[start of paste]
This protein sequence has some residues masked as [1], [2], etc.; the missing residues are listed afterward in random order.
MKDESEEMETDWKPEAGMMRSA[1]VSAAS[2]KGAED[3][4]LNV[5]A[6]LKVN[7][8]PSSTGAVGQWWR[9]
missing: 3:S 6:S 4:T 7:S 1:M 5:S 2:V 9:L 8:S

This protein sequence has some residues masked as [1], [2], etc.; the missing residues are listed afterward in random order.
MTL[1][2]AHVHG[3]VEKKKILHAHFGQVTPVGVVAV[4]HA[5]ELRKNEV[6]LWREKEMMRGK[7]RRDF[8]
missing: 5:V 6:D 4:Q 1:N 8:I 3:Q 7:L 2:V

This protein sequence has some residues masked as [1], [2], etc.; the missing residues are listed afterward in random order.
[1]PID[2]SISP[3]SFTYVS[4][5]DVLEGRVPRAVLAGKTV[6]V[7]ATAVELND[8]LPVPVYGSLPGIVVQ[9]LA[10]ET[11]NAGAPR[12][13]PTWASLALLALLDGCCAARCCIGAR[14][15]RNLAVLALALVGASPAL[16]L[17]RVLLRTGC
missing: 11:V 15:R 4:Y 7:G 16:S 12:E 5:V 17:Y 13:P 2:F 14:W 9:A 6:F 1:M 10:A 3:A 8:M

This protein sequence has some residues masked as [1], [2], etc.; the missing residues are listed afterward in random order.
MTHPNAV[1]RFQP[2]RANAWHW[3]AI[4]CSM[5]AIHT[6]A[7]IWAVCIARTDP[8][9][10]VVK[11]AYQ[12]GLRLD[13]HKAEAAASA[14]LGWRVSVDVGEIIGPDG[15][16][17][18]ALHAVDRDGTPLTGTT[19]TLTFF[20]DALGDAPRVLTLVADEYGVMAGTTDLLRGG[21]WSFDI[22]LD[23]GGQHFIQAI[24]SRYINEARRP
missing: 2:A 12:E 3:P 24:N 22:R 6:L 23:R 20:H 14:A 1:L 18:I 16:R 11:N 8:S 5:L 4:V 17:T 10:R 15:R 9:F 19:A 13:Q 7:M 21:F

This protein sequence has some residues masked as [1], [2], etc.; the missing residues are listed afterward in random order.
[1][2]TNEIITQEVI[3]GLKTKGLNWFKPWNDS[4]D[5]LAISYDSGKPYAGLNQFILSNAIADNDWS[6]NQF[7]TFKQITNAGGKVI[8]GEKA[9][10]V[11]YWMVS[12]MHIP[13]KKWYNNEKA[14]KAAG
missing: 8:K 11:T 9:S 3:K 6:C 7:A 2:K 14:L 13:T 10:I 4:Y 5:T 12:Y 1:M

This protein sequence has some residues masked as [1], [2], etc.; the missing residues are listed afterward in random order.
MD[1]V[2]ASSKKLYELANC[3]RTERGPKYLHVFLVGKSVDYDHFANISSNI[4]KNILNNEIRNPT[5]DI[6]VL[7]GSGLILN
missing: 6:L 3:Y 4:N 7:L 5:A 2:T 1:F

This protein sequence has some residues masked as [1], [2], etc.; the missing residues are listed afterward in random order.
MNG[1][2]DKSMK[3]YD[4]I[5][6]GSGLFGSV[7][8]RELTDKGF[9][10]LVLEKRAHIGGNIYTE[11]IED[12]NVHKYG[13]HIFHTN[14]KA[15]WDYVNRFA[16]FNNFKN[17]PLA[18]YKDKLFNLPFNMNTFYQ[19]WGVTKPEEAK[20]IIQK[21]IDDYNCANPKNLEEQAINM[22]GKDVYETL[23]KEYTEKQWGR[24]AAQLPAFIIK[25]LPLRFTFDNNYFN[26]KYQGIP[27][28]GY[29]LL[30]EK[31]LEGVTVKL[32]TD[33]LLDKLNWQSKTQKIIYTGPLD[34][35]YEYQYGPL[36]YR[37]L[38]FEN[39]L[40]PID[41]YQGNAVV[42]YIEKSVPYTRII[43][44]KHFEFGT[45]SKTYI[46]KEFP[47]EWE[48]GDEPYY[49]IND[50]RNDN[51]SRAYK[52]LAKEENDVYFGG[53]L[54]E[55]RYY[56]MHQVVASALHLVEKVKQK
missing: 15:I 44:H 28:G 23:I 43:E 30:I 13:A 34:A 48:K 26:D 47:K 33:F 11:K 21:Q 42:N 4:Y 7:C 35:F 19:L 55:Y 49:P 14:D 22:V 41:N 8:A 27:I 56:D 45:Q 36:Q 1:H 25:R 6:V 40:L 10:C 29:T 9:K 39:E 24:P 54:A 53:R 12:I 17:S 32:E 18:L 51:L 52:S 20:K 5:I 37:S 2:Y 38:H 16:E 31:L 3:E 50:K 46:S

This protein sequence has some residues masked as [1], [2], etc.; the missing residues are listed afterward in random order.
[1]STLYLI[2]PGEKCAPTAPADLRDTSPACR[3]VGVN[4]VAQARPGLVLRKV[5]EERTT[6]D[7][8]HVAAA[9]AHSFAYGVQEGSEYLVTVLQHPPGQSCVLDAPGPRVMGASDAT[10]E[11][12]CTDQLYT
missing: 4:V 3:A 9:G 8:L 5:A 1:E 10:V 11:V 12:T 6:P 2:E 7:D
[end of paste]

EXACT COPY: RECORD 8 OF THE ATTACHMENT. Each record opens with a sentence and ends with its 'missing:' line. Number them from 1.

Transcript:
This protein sequence has some residues masked as [1], [2], etc.; the missing residues are listed afterward in random order.
[1]STLYLI[2]PGEKCAPTAPADLRDTSPACR[3]VGVN[4]VAQARPGLVLRKV[5]EERTT[6]D[7][8]HVAAA[9]AHSFAYGVQEGSEYLVTVLQHPPGQSCVLDAPGPRVMGASDAT[10]E[11][12]CTDQLYT
missing: 4:V 3:A 9:G 8:L 5:A 1:E 10:V 11:V 12:T 6:P 2:E 7:D